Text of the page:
First I would like to give some more details about what is involved in obtaining scattering amplitudes in string theory and the specific one for the scattering of four open string tachyons.

Generally, for calculating string scattering amplitudes, one starts by drawing the string diagrams (worldsheets) that correspond to the process one is interested in, as Riemann surfaces in the complex plain and brings them by means of conformal transformations into a convenient standard representation. The scattering amplitude of the process is then obtained by integrating over the moduli space that parameterizes all worldsheets with the same initial and outgoing state.

The worldsheet for the scattering of 4 open string tachyons can for example be considered as a disk in the compex plain with four punctures at the locations $P_1$, $P_2$, $P_3$, $P_4$, where the incoming and outgoing particles are inserted. By a conformal transformation, this worldsheet can be mapped to the upper half plain such that the points of insertion appear on the real line

\(P_1 \rightarrow x_1 = 0\)

\(P_2 \rightarrow x_x = \lambda\)

\(P_3 \rightarrow x_3 = 1\)

\(P_4 \rightarrow x_4 = \infty\)

To define the conformal (or linear fractional) transformation only 3 points are needed, $\lambda$ is left as a free parameter and its range $0 < \lambda < 1$ therefore corresponds to the moduli space of the $2D$ Riemann surfaces with 4 punctures to be integrated over to obtain the scattering amplitude of the process.

The Ansatz for the scattering amplitude depends on the momenta of the 4 incoming and outgoing particles $p_i$ and can be written as

\(A(p_1,p_2,p_3,p_4) = g_0^2\int d\mu\)

It is proportional to the coupling constant $g_0$ squared because two interaction vertices are involved, and it contains $d\lambda$ to integrate over the moduli space of the relevant worldsheets. Considering momentum conservation and the on-shell condition of the incoming and outgoing particles, and taking into account that the integration measure has to be conformal invariant, the scattering amplitude can be rewritten as ($\alpha'$ is proportional to the string length squared in natural units)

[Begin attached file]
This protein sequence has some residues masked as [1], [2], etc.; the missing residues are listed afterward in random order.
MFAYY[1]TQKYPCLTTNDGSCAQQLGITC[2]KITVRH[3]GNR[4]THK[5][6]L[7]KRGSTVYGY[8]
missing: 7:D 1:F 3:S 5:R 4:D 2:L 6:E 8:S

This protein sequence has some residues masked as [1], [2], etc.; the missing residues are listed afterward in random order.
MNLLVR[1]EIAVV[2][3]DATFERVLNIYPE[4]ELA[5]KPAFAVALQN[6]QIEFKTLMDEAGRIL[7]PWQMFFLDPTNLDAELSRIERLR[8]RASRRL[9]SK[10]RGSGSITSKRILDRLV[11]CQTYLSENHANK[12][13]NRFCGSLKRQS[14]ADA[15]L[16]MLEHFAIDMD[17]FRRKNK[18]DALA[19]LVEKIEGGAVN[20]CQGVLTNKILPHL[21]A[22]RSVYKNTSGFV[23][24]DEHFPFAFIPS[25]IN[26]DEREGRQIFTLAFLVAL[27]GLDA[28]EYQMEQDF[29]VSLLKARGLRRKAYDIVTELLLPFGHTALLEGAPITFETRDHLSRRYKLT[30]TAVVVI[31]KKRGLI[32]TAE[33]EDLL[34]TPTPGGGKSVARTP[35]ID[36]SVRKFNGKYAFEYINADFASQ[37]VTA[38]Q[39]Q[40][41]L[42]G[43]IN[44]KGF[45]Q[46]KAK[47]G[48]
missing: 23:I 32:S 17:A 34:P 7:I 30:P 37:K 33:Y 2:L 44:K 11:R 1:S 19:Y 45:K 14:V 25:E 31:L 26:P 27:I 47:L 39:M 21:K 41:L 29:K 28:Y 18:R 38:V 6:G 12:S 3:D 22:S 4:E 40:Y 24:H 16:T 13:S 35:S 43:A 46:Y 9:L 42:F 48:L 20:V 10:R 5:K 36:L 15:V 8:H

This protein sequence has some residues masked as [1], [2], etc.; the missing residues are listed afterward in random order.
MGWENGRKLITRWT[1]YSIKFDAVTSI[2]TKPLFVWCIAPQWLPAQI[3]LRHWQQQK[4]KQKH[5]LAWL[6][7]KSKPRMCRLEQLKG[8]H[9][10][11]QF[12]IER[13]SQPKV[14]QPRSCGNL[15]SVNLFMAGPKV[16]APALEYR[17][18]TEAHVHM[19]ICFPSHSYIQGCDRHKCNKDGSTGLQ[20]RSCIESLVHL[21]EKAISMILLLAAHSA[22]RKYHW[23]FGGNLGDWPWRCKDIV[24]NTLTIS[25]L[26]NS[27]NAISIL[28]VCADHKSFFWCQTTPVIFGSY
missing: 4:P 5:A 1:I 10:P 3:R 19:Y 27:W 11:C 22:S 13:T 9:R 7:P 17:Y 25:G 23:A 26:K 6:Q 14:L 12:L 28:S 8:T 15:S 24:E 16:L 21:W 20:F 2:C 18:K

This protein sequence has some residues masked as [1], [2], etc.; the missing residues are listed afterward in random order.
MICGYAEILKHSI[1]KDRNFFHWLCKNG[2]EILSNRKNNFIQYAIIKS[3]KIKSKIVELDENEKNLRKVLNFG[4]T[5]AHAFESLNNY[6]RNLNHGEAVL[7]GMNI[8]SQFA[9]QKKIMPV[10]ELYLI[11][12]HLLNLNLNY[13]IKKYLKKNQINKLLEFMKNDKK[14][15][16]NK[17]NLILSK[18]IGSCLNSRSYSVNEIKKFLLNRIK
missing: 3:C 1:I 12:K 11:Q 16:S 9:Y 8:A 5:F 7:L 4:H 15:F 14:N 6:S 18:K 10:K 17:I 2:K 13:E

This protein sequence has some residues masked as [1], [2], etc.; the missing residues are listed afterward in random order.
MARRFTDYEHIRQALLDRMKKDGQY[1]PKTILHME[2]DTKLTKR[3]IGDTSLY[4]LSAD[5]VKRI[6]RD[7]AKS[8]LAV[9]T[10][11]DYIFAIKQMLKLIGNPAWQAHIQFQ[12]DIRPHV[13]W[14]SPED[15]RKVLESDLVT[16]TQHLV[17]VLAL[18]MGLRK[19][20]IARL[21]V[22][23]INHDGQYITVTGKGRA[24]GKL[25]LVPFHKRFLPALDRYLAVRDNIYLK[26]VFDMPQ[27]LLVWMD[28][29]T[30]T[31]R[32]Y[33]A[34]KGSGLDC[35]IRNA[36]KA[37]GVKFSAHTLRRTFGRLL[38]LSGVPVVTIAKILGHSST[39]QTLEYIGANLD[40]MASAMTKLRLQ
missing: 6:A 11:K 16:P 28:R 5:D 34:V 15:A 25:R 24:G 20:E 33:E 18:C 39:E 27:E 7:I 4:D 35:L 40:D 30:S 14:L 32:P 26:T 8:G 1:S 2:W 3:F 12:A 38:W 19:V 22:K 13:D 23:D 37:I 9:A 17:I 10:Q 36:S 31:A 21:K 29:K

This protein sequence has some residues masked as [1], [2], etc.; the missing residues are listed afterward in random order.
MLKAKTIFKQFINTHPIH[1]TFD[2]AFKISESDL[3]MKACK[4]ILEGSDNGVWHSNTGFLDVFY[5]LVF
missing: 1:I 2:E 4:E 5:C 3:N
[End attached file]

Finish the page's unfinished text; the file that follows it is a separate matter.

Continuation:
\(A(p_1,p_2,p_3,p_4) = g_0^2\int\limits_0^1 d\lambda\lambda^{2\alpha'(p_1,p_2)}(1-\lambda)^{2\alpha'(p_2,p_3)}\)

Transforming to the Mandelstem variables $s$, $t$, and $u$, and defining the expressions

\(\alpha(s) = \alpha's +1\)

\(\alpha(t) = \alpha' t +1\)

the Veneziano amplitude can finally be written as

\(A(p_1,p_2,p_3,p_4) = g_0^2\int\limits_0^1d\lambda \lambda^{-\alpha(s)-1}(1-\lambda)^{-\alpha(t)-1}\)

which exactly corresponds to the definition of the Euler beta function as given in the Wikipedia link in the question for example. The symmetry of this amplitude in exchanging s and t (I think it is called channel duality?) is a specific stringy feature.

Somewhat handwavingly, to model the strong interaction by strings mesons are viewed as a pair of quarks sitting at the end of a string, that is represented by a thin tube of color flux lines. The confinement of the strong interaction can then be explained that the fact that when trying to separate the two quarks more and more mesons are produced such that the "binding energy" linearly increases with the separation $E_B = T L$ and $T$ is the string tension.

In addition, it has been observed for hadrons when plotting the angular momentum against the energy (or mass) squared, they appear as points on lines $J = \alpha' E^2$ which can be modelled by a classical rotating string. The discrete mass spectrum (the points on the line) of the hadrons including the offset of the linear relationship can be explained by a quantized open rotating string.